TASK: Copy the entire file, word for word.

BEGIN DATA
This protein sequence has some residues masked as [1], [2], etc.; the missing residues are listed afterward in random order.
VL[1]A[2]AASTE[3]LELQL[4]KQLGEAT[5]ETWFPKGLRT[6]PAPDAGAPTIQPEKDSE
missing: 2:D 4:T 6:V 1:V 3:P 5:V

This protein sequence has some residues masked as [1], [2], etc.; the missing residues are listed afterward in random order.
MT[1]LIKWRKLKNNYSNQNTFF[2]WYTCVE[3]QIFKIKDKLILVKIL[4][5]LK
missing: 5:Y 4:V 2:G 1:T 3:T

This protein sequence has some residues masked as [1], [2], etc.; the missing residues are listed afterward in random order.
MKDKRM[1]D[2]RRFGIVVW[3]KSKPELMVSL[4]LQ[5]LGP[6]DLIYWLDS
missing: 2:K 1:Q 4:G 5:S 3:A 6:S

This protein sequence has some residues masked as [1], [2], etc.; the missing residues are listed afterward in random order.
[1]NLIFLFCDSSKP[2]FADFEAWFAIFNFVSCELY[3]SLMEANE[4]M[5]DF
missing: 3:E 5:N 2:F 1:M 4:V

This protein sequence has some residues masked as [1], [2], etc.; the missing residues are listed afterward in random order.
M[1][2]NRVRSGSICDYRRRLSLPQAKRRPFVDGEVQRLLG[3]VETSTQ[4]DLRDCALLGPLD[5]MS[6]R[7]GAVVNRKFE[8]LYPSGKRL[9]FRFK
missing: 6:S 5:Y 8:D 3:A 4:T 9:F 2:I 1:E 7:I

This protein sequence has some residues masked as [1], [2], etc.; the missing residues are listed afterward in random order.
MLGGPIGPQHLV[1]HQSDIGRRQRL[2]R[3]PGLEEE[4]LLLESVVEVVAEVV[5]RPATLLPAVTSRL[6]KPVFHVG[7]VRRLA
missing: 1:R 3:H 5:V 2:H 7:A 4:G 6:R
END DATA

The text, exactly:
This protein sequence has some residues masked as [1], [2], etc.; the missing residues are listed afterward in random order.
VL[1]A[2]AASTE[3]LELQL[4]KQLGEAT[5]ETWFPKGLRT[6]PAPDAGAPTIQPEKDSE
missing: 2:D 4:T 6:V 1:V 3:P 5:V

This protein sequence has some residues masked as [1], [2], etc.; the missing residues are listed afterward in random order.
MT[1]LIKWRKLKNNYSNQNTFF[2]WYTCVE[3]QIFKIKDKLILVKIL[4][5]LK
missing: 5:Y 4:V 2:G 1:T 3:T

This protein sequence has some residues masked as [1], [2], etc.; the missing residues are listed afterward in random order.
MKDKRM[1]D[2]RRFGIVVW[3]KSKPELMVSL[4]LQ[5]LGP[6]DLIYWLDS
missing: 2:K 1:Q 4:G 5:S 3:A 6:S

This protein sequence has some residues masked as [1], [2], etc.; the missing residues are listed afterward in random order.
[1]NLIFLFCDSSKP[2]FADFEAWFAIFNFVSCELY[3]SLMEANE[4]M[5]DF
missing: 3:E 5:N 2:F 1:M 4:V

This protein sequence has some residues masked as [1], [2], etc.; the missing residues are listed afterward in random order.
M[1][2]NRVRSGSICDYRRRLSLPQAKRRPFVDGEVQRLLG[3]VETSTQ[4]DLRDCALLGPLD[5]MS[6]R[7]GAVVNRKFE[8]LYPSGKRL[9]FRFK
missing: 6:S 5:Y 8:D 3:A 4:T 9:F 2:I 1:E 7:I

This protein sequence has some residues masked as [1], [2], etc.; the missing residues are listed afterward in random order.
MLGGPIGPQHLV[1]HQSDIGRRQRL[2]R[3]PGLEEE[4]LLLESVVEVVAEVV[5]RPATLLPAVTSRL[6]KPVFHVG[7]VRRLA
missing: 1:R 3:H 5:V 2:H 7:A 4:G 6:R